italianoenglishfrançaisdeutschespañolportuguês
Language
Search
  • » News
  • » Yeast research discovers some sensitivities
  • Vicente Ferreira , LAAE, Universidad de Zaragoza
    VIDEO SEMINAR ENOFORUM 2018: 70% of commercial wines contain, without it being evident, the aromas that will cause their aromatic degradation when free SO2 level decreases. Essentially there are tw...
    Price:15 €(Tax included)
    Published on: 17/01/2019

Yeast research discovers some sensitivities

Yeast research discovers some sensitivities

The Australian Wine Research Institute’s (AWRI) commitment to better understanding the nature and behaviour of the wide range of yeasts available to winemakers is bearing fruit both scientifically and practically.

A project led by Dr Simon Schmidt has provided a comprehensive picture of the genomic makeup of 200 common strains and their relationship to each other, while also screening nearly half those yeasts for their tolerance or otherwise to a wide range of fermentation-relevant variables such as sulfite and nitrogen concentration in grape juice.

The project was built on the complex sequencing of the strains. The research team was interested in both the genetic diversity of the yeasts commonly used to make wine and the diversity of their behaviour.

While wine yeasts are quite different from those used in sake or bread making, for example, they form a fairly homogenous group. But within that group are some distinct sub-groups, a third of which relate to what are commonly called champagne yeasts.

What is surprising is that these genetic sub-groups don’t relate directly to what people use the yeasts for. There is no obvious relationship between an application such as red winemaking and the genetics of the yeast, although that doesn’t mean there aren’t some underlying traits that cluster together, such as in the group of ‘flavour enhancing yeasts’.

Having built this foundation, the researchers selected 94 strains for more intensive examination, picking representatives from across what they considered to be the entire diversity of wine yeasts.

By using molecular barcoding – inserting a DNA barcode into each yeast – they were then able to measure the performance of all 94 in a single ferment, comparing them in an identical environment and between environments.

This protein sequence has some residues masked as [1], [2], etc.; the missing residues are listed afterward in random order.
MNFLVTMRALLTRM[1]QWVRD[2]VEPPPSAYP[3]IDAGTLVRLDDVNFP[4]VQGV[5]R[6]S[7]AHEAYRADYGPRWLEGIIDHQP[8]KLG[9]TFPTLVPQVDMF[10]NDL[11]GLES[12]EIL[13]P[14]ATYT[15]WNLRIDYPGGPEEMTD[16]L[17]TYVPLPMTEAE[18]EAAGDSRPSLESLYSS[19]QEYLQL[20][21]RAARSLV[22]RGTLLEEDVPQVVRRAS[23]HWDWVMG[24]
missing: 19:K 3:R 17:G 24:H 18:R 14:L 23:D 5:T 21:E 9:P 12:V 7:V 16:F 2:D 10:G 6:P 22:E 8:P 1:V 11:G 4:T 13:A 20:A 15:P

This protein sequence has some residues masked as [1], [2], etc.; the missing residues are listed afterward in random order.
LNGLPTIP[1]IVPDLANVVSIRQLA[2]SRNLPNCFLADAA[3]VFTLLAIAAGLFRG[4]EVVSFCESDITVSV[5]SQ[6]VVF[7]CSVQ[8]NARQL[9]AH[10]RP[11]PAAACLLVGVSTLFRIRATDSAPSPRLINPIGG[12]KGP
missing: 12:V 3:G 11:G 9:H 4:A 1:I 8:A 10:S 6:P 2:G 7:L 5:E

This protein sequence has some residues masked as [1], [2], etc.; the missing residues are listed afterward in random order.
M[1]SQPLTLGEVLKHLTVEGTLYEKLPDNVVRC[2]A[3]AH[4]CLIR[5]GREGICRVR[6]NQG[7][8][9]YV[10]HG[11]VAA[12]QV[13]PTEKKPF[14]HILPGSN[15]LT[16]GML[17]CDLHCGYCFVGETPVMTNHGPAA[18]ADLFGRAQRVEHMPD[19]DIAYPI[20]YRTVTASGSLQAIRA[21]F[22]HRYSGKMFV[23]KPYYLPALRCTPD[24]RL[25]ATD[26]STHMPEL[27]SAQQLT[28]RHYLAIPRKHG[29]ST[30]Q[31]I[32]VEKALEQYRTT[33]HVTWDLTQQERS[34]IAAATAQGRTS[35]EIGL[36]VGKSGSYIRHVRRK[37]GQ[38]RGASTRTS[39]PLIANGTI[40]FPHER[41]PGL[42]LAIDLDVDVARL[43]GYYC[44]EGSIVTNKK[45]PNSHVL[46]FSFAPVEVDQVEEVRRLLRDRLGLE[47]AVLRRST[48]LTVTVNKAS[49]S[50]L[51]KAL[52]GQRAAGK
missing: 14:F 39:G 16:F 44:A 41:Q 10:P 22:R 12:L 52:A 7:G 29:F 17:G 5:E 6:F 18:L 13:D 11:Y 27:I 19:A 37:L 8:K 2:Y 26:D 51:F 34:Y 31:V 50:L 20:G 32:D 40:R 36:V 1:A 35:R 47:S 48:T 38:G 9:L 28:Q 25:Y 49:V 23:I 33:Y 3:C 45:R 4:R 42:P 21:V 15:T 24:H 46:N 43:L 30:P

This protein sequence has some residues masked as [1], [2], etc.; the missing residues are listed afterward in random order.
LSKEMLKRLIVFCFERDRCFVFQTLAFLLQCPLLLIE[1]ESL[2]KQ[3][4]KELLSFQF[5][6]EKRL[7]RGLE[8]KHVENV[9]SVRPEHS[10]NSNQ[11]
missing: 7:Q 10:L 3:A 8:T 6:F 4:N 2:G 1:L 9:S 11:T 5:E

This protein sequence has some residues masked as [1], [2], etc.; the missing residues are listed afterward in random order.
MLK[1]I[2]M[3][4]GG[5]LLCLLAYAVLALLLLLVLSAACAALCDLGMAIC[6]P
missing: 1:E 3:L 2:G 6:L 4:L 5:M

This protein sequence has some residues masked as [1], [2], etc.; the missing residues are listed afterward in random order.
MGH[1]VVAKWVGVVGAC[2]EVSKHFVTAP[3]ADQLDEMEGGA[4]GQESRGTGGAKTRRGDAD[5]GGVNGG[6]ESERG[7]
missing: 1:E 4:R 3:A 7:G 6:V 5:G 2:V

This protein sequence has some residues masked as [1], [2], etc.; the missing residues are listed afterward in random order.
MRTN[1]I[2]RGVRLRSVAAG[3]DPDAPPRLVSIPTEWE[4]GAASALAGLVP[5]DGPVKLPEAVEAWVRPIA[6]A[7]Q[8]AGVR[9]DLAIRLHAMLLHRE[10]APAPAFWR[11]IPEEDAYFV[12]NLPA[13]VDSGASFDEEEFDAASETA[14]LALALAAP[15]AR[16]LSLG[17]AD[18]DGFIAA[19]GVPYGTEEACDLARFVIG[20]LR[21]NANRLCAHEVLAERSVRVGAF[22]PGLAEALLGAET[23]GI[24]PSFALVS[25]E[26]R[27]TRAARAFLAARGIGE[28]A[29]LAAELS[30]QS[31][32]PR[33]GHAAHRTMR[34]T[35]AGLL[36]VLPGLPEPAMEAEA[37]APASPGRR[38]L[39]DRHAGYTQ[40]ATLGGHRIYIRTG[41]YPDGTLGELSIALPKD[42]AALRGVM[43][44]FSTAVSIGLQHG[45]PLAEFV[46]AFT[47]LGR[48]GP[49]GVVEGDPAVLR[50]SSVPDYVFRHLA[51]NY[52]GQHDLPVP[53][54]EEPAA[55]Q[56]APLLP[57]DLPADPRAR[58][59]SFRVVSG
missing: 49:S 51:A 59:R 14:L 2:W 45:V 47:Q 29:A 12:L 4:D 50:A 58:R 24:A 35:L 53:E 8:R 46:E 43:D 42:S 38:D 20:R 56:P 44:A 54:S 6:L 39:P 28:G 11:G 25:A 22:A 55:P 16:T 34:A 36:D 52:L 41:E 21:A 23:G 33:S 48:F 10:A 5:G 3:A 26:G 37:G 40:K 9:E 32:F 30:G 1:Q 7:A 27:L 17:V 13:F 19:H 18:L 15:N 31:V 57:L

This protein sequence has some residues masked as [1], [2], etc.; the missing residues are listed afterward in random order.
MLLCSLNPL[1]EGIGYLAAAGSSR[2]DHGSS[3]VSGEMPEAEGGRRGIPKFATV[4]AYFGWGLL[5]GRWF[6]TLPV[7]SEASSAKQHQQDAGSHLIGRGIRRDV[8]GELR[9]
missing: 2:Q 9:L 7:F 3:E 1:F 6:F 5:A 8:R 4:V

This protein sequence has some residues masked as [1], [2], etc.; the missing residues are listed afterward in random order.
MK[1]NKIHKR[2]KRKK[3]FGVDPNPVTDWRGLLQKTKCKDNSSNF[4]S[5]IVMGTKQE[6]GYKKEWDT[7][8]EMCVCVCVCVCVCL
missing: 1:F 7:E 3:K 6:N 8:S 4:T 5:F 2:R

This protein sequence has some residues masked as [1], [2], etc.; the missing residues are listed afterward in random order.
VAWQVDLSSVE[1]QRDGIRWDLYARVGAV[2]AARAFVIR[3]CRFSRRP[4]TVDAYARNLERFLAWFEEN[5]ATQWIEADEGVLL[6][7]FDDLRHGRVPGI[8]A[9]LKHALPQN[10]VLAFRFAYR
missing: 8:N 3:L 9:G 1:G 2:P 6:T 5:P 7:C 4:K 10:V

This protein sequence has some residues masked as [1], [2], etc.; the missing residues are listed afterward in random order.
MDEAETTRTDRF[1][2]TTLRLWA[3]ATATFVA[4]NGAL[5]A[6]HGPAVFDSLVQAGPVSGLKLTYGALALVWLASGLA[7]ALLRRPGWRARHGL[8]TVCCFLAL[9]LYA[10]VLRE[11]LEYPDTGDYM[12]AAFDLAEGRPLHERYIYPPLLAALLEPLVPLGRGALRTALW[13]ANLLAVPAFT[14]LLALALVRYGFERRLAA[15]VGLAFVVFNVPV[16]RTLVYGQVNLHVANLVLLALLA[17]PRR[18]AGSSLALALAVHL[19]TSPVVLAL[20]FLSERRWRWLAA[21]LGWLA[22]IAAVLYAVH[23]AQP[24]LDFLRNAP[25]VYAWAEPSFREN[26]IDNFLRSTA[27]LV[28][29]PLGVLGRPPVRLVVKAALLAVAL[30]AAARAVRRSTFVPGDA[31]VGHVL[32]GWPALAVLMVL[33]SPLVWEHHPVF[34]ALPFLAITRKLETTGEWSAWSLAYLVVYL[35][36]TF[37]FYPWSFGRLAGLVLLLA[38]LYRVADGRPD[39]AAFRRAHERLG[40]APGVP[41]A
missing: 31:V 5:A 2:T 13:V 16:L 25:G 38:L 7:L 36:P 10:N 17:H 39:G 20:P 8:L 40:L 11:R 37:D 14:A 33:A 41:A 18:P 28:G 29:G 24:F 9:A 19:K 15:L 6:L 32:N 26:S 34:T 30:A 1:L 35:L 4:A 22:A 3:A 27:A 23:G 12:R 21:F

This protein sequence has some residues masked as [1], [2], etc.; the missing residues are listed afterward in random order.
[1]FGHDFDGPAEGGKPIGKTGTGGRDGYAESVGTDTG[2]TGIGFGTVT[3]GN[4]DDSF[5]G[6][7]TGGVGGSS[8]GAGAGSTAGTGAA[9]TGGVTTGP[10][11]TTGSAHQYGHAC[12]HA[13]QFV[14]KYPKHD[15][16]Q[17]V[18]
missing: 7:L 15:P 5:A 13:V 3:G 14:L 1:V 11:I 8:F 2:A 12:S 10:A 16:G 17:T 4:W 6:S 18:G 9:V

‘The beauty of doing it the way we did was that because we didn’t have to deal with 94 individual yeast strains. We didn’t then have to test those 94 strains in each environmental condition that we wanted to test’, Dr Schmidt said. ‘We put them in the same flask and were able to untangle their individual performance characteristics afterwards.’

The researchers studied each yeast in relation to common things such as high sugar concentration and different temperature profiles, but what really stood out was copper and sulfite tolerance.

‘For many stresses the impact is similar for all yeasts, but copper and sulfite tolerance really heavily distinguish different yeast strains. Some are exquisitely sensitive to copper, which can be present in grapes from the soil or from vineyard sprays.’

 ‘What is interesting is that if a strain is copper tolerant it can’t really be sulfite tolerant and vice versa; it seems that the tools a yeast employs to become sulfite tolerant, for reasons that we don’t fully understand, make it copper sensitive. There’s a trade-off.’

Source: www.wineaustralia.com

Published on 13/02/2018
Item available in italiano francais spagnolo
Related sheets
  • Grapevines winter pruning
    In the context of Action 7 of the ValorinVitis Project, the first session of "school in the vineyard" for foreign refugees was held on March 13, 2018. The group of 15 refugees managed by the cooper...
    Published on:20/03/2018
  • The 2016 California winegrape harvest was early, with a mostly normal yield of exceptional quality fruit throughout the state. A relatively even growing season followed welcome winter rains that he...
    Published on:01/11/2016
  • The fifth edition of the International Grenaches du Monde Competition, launched in 2013 by the Conseil Interprofessionnel des Vins du Roussillon (CIVR – Interprofessional Board of Roussillon ...
    Published on:19/02/2017
  • Entries open in September 2016 and close on 28 February 2017.
    The OIV Awards rewards the best works published over the past two previous years which provide an original and relevant contribution, with an international significance for the vine and wine sector...
    Published on:23/08/2016
  • Grants offered within the framework of this programme are short term (six months to fifteen months maximum) and are provided for specific post graduate training programmes
    Published on:29/07/2017
  • Who is active, entertaining, educating the masses, and sharing on Twitter, Facebook, Instagram and the other platforms today?
    Published on:05/02/2017
© All Right Reserved
ISSN 1826-1590 VAT: IT01286830334
powered by Infonet Srl Piacenza
Privacy Policy
This website and its related third-party services make use of cookies necessary for the purposes described in the cookie policy. If you want to learn more about cookies or how to disable them (either totally or partially), please see the cookie policy. By closing this banner, scrolling through this page, clicking on a link or continuing navigation in any other way, you consent to the use of cookies.
More informationOK

- A +
ExecTime : 2,5625